The pink ‘ONE PENNY’ Tasmanian Postcard (H & G #3A) had an additional orange ½d ‘Tablet’ QV stamp paying the correct rate from Hobart to Japan. It had a duplex HOBART/ A/ FE 11/ 1897 with TASMANIA obliterator, as well as a transit HONG KONG/ MR 13/ 97 postmark. It was addressed to Consul Muller-Beeck, Nagasaki, Japan. The reverse was not seen but it had an arrival backstamp of Nagasaki (Figure 1).
In the early days of the foreign settlement, Prussian merchants had to seek protection from one of the other foreign powers in Nagasaki, because Prussia (and later Germany) did not have a treaty with Japan. In 1865, Louis Kniffler, a local German merchant headquartered at No. 4 Dejima, became the first German Consul. For the next twenty-four years, the position of German Consul rotated among a number of German merchants in town, including Richard Lindau (1866-1868), G.A. Schottler (Acting Consul, 1869-June 1870), Max Militzer (June 1870-June 1873), George Westphal (Acting Consul, 1872-1873), Hermann Iwersen (1874 and 1877-January 1889) and E. Von Leesen (1875).
In January 1889, F. George Mullerbeeck became the first German foreign service officer appointed Consul at Nagasaki. He served in this position until 1906. Initially, the consulate was located at No. 4 Umegasaki, but on April 16, 1900 it was transferred to No.11 Oura. Juris G. Specks replaced Mullerbeeck as consul in1907 and remained in office for two years. Specks was followed by A. Mudra (1909), K. Mechlenburg (July 1910-October 1911) and E. Orht (October 1911-April 1913). Specks came once more in April 1913 but remained only a year before the outbreak of World War I. At that time, the German consulate in Nagasaki was closed and it never again reopened. The building at No.11 Oura was purchased in 1929 by R.N. Walker & Co. and used by that company until its forced closure in 1941.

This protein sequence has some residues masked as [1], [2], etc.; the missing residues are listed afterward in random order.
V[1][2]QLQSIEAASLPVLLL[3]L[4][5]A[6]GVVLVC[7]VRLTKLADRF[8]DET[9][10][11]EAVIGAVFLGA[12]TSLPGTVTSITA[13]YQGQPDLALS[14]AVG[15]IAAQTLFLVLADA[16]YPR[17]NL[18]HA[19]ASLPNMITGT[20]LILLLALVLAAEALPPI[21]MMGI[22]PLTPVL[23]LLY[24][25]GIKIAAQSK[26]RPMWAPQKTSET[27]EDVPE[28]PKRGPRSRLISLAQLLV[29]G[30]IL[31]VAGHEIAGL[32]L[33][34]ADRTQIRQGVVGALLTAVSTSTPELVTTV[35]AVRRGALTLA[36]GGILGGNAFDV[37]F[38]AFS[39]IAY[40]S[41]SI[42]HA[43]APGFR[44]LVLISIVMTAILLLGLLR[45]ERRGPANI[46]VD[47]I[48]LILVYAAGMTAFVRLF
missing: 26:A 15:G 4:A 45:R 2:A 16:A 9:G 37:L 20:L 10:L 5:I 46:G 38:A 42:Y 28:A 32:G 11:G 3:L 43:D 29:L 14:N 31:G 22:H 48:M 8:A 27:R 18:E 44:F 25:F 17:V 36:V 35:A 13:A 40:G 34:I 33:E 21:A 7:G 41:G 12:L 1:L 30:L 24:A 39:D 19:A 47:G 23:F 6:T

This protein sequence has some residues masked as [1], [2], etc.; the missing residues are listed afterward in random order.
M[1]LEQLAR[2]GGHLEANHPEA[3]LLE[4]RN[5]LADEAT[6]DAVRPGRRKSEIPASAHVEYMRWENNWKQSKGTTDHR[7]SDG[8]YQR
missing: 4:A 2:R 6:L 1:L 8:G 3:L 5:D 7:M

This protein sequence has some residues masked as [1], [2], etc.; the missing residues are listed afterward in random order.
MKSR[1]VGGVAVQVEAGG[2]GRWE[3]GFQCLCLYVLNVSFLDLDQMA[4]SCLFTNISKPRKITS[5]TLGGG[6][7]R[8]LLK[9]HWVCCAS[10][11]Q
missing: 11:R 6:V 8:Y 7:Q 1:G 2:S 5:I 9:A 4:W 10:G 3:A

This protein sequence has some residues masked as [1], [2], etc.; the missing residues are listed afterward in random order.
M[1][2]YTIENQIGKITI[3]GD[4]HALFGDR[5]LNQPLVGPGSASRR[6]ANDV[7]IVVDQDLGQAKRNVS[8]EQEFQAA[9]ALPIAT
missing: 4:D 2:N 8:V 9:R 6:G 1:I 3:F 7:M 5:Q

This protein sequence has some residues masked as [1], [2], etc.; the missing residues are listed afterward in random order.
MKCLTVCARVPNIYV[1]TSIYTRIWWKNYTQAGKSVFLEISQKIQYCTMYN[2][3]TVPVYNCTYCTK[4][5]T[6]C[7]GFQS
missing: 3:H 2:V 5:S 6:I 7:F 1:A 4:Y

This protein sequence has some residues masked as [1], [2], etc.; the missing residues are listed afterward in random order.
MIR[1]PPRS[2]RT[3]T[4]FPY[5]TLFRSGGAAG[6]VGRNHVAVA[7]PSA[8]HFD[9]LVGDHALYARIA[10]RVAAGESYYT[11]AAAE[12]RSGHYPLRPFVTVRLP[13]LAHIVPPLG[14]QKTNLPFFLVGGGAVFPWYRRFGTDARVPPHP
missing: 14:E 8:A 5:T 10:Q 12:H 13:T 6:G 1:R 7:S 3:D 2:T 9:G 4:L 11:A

On April 21, 1861, a meeting of the Land Renters in Nagasaki was held, and George Morrison, British Consul, was named chair. The meeting's main purpose was to select a Municipal Council to supervise the administrative affairs of the foreign settlement. The residents were given votes depending on their rent: $50-$100 got one vote, up to those with rents above $200 got four votes. In May 1862, the Council was said to be doing poorly because it had tried to do too much too soon. The Council languished for a time, before it was reestablished in 1872. The Land Renters wanted the new Municipal Council to take over some of the duties that had been held by the Consuls. In May 1876, the Tentative Committee of the Municipal Council resigned, meaning in practical terms that there was no Council. There continued to be a debate as to the necessity of a Municipal Council, but it never again became an important administrative factor in the foreign settlement.
F. George Muller-Beeck, a career diplomat, was well traveled, and he was a member of the Geographical Society in Hamburg, Germany. His publications from 1881-84 included papers concerning Kyoto Japan, the Malay Archipelago and Liu-kiu Island (black arrow, one of the Ryukyu Islands at the extreme south of Japan). The position of the city of Nagasaki, Japan is shown by the red arrow in Figure 2.